Hints for Taking the
Good Habits for the AP* Exam - From an
AP* Exam Grader
(1) While units aren't always taken into account, they often are. Students should get in the habit of always including units when asked, and knowing what the correct units are, even when not asked.
(2.) For some problems, the grader may be instructed NOT to look at any graphs or figures unless the student specifically directs the grader to look at them. Students should make a point of stating "see my graph below" if they want to illustrate something using a graph, and be aware that a graph sitting by itself does not constitute a mathematical explanation.
(3.) Graphs and figures should always be labeled, or they may not receive full credit. If a student, for example, draws the graph of g', it should be labeled as g' so it can not be confused with g.
(4.) The students should write their solutions in the appropriate part of their booklets. If the worst happens, and the student has written the solution in the wrong place, s/he should alert the graders twice. Once in the place where the solution was written, and once in the place where it should have been written, just to make sure the graders know what happened. But the safest thing to do is to write the correct solution in the correct place.
(5.) Two words: RADIAN MODE
(6.) In a multipart problem, where the solution to part a is needed to do part b, it may be to the students' advantage to assume an answer to part a, and use the answer to demonstrate a knowledge of how to do part b. Perhaps stating it explicitly, "I can't do part a so I am assuming the answer is 0.5 for the purposes of part b.: This isn't guaranteed to receive credit, but can be a good thing to do if there is time.
(7.) In problems where a descriptive answer is required, the student should make sure to answer the question asked. The graders are all very experienced teachers, and will not be fooled by a lot of words thrown on the paper in an attempt to obfuscate. Students' explanations, like their mathematics, should be clear and correct. For example, if asked to describe what is happening to the temperature over the course of a day, it is better to say "decreasing" than "changing" and it is better to say "decreasing at a constant rate" than "decreasing."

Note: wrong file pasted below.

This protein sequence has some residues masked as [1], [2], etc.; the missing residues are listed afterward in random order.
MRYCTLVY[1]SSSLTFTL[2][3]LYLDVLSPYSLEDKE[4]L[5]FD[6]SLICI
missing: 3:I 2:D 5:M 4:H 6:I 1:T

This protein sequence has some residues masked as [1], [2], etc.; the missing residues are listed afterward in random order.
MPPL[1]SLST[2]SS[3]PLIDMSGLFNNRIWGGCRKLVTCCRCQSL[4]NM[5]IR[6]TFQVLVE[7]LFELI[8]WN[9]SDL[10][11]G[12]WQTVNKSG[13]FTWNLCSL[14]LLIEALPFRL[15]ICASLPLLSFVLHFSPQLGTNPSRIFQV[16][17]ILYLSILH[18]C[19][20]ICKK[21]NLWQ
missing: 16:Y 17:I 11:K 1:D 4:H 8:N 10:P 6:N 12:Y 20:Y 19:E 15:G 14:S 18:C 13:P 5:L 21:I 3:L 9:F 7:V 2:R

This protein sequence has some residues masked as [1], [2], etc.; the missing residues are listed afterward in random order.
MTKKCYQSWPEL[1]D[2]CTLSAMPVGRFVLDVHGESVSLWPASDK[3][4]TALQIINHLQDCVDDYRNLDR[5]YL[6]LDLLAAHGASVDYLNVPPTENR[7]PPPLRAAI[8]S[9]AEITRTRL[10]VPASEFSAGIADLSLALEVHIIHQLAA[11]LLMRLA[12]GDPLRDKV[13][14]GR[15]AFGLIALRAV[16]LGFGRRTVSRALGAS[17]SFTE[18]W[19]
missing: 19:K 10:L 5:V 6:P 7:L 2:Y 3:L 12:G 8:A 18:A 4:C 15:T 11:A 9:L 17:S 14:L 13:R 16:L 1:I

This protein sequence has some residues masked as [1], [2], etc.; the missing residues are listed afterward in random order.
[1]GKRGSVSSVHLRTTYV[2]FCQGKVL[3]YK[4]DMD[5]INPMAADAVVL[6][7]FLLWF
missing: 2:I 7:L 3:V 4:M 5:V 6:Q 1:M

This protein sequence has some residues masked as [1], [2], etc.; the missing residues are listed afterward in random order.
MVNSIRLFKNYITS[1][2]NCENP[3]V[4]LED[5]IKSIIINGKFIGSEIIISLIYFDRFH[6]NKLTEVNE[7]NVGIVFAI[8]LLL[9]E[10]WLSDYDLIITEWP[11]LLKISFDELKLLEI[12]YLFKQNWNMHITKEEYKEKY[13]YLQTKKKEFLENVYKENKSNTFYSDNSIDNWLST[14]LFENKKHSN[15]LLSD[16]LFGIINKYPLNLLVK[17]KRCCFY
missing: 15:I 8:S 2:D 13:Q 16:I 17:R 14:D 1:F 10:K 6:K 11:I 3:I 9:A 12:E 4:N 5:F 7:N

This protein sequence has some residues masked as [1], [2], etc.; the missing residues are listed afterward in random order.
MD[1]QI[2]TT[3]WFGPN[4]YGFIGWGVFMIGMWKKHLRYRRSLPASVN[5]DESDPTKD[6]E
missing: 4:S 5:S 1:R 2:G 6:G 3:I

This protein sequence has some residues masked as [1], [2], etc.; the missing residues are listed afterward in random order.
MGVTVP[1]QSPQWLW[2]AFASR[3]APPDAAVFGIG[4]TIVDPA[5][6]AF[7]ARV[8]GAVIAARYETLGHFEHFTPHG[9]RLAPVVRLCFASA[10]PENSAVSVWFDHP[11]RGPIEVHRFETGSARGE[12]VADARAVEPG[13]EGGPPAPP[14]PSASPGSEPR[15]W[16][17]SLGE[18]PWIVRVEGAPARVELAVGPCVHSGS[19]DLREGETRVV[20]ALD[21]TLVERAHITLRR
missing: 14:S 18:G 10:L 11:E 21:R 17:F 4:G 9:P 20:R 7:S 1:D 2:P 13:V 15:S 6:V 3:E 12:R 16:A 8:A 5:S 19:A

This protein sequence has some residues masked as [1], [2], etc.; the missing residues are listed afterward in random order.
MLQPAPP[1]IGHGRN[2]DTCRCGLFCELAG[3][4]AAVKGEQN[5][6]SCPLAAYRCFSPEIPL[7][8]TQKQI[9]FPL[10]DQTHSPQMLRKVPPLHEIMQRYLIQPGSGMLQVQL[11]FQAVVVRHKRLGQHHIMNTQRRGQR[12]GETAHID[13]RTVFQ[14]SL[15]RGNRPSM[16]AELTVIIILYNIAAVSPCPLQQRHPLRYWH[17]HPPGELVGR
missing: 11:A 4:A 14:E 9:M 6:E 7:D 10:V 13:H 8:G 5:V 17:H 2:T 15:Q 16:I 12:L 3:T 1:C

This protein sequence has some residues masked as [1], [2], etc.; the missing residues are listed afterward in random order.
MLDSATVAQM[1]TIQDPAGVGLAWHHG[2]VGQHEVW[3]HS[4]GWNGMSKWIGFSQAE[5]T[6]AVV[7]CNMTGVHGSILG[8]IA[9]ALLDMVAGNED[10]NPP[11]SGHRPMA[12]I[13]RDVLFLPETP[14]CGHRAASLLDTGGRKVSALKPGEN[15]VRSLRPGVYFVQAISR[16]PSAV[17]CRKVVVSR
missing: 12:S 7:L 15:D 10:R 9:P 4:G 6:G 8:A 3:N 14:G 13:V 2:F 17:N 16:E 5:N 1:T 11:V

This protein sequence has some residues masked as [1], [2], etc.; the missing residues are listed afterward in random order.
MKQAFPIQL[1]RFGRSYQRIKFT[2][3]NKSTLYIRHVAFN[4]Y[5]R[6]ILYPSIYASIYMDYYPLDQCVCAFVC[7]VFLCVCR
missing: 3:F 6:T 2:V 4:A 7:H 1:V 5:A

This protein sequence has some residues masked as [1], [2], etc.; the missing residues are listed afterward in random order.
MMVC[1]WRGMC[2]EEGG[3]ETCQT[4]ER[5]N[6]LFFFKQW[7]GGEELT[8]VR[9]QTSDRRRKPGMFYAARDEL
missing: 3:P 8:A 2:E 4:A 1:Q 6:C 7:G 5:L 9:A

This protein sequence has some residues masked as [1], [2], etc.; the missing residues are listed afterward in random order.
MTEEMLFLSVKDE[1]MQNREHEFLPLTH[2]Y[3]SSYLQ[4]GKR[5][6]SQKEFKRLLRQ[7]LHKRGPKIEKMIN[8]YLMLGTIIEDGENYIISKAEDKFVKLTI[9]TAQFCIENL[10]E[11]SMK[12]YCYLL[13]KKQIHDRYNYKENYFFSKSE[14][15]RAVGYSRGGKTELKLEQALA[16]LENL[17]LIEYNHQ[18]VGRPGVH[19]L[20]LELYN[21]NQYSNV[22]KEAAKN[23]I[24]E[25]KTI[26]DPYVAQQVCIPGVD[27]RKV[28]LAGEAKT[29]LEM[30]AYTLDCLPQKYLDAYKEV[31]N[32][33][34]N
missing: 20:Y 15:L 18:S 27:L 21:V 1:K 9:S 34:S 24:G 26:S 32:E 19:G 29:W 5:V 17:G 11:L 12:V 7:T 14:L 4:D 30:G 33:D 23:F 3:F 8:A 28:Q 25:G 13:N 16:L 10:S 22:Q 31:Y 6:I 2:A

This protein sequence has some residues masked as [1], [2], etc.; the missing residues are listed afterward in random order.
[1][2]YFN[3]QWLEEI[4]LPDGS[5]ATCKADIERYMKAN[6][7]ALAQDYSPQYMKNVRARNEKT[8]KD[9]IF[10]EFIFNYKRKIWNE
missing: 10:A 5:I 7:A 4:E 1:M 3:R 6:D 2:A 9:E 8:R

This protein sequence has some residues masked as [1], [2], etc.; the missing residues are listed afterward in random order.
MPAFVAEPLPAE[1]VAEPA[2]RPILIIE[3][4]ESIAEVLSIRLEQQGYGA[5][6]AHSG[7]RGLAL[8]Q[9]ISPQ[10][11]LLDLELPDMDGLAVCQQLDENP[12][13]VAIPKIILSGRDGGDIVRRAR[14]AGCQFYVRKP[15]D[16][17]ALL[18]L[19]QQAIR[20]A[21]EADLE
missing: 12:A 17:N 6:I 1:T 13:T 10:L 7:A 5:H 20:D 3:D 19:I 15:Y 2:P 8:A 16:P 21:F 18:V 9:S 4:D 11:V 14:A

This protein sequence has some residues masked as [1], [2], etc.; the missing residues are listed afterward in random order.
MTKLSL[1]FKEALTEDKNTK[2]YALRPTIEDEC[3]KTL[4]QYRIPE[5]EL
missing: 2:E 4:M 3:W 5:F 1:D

(8.) Students should give numerical approximations three decimal place accuracy. When plugging numbers into a function, such as plugging into it is best to do the rounding at the end then rounding all along which is not accurate to three decimal places).
(9.) Students should be weaned from over-using the word "it". Call functions by their names (f(x), g(x), velocity, dy/dx, etc.)
(10.) Students do not have to convert temperature given in degrees into radians.
(11.) The College Board frowns on "calculatorese". Statements such as "I entered NumInt(x^2,x,0,1)" are not mathematical explanations.
(12.) The AP Exam is not graded on neatness, but the graders cannot fairly grade work that they cannot read. Your teacher may be used to your handwriting, but can a stranger read it?
Additional tips from Mrs. Roberts:
(1.) SHOW ALL WORK!! The graders are looking to see if
you know "how" to solve the problem. Now is the time to "show
your stuff!" If you are asked to "justify" an answer, be
sure to give supporting evidence that your answer is correct.
Now is the time to show that you know what you are doing. Do
not assume that the graders will "know" what you mean. These
people do not know you and love you (like your teacher does)
and they will not give you the benefit of the doubt if an answer is
lacking in explanation.
(2.) When using your calculator remember to write more than just the answer. Be sure to state any equations, derivatives, definite integrals, or graphs that were used in the solution of the problem.
(3.) Taking the time to erase long answers is a waste of time. Simply cross out the wrong answer. Any answer crossed out will NOT be graded.
(4.) If a question asks for the maximum (or minimum or inflection) POINT, be sure that you give both the x- and y-coordinate of the point.
(5.) If you cannot completely solve a problem, write down what you DO KNOW about the problem and the what you think might be needed to arrive at the solution. Your work may receive partial credit. A logical guess is always better than no answer at all.
(6.) When doing Multiple Choice questions, if you can eliminate some of the answers as not being the solution (but you still do not know the answer), guess. By eliminating some of the answers you have improved your chances of guessing correctly. If you cannot eliminate any of the answers, do not guess.
AP* is a registered trademark of
the College Entrance Examination Board,